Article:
Ezra Klein wrote that he is fairly pessimistic on the effectiveness of the new health insurance exchanges. He should be–but not for the reasons he outlined. (As I have noted, health insurance marketplaces do a poor job reducing cost and need very strong risk adjustment mechanism.) Klein states:

In the House health-care reform plan, the exchanges are expected to serve 21 million people in 2019. Almost all of those people come from the uninsured population or don’t make enough money to afford the coverage their employer offers. That is to say, almost all of those people will be eligible for premium subsidies. The numbers in the Senate finance bill are very similar.

First of all, the CBO predicted that the House bill will have 30 million people using the exchange in 2019: 21 million getting individual coverage, and 9 million who have employer-provided exchange coverage. Basically, the employer gives the employee a voucher to buy whatever plan they want on the exchange. Secondly, the estimates by the CBO on the number of people who will use the exchange is very conservative. By 2016, every employer with 100 or fewer employees would be able to get coverage on the exchange. According to the Census Bureau, roughly 42 million individuals (not counting dependents) work for companies with 99 or fewer employees. That is a huge number of people who could potentially get coverage on the exchange through their employer. Also, in 2016, the Secretary of HHS technically has the power open access to the exchange for all employers, regardless how large, in theory expanding access to the exchange to everyone.

The second problem with Klein’s analysis is that he misinterpreted how affordability tax credits would be calculated and given out:

Imagine that my family makes $45,000 a year. That puts us at about 250 percent of the poverty line. In the Senate finance bill, our premium contribution is capped at $4,349. Surveying our options, I see a plan from Aetna that costs $10,000, a plan from Kaiser that costs $9,000 and a plan from Cigna that costs $11,000. All seem pretty similar, but then, I’m not an expert in these things. Which do I choose?

You might say I should choose the Kaiser plan. But why? It’s cheaper, but it’s not cheaper to me. After all, my contribution is capped at $4,349. Moreover, it’s generally true that things that cost more are better. It stands to reason that Cigna is giving me something for the extra $2,000. Indeed, I’m being subsidized to the tune of $7,000, as opposed to $5,000. It’s clearly a better deal.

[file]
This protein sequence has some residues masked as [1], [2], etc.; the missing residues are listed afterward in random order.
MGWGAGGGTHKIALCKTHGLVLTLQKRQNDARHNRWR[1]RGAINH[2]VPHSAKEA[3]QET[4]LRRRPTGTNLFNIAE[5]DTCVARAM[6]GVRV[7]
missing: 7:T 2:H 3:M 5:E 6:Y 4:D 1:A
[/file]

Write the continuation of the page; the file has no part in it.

The Senate Finance committee bill does not cap premium contributions at a flat percent of your income regardless of which plan you select. Affordability tax credits are based on just one single plan on the exchange:

The share of premium enrollees pay would be held constant over time. The premium credit amount would be tied to the second lowest-cost silver plan in the area where the individual resides.

How this would work in Klein’s scenario (assume all three plans are at the silver level) is that the family would get a flat $5,651 tax credit to help purchase any plan they wanted. That is determined by taking the second least expensive plan (Aetna at $10,000) and subtracting the sliding scale premium cap based on income ($4,349). If they family selected Aetna they would only pay $4,349 (10,000 – 5,651 = 4,349). If they selected Kaiser they would pay only $3,349 in premiums (9,000 – 5,651 = 3,349). On the same note choosing Cigna would cost them personally $5,349 in premiums. People would have a strong incentive to choose a lower cost plan.
This set up does produce a very different problem. Since the government will cover all the cost for the second lowest cost plan over a set level of income, there is a strong incentive for insurance companies not to compete to lower prices. Most markets have very few insurance companies, making it easy to collude to keep prices high and relatively equal. After all, if in the above scenario all three companies cut their insurance premiums by $1,000 next year, the three plans would cost the family the exact same amount because of how the tax credits are structured. Until there is a large number of people on the exchange not getting tax credits, the insurance companies are better off keeping prices high, as long as their few competitors do as well.

There is plenty of reason to be pessimistic about the exchange. The CBO and CMS both concluded it would lack sufficient risk adjustment mechanisms. Most importantly, health insurance marketplaces like exchanges just don’t have a history of holding down costs. But the concern about the size of the exchange and the incentive inherit for individuals purchasing insruance with tax credits is unfounded.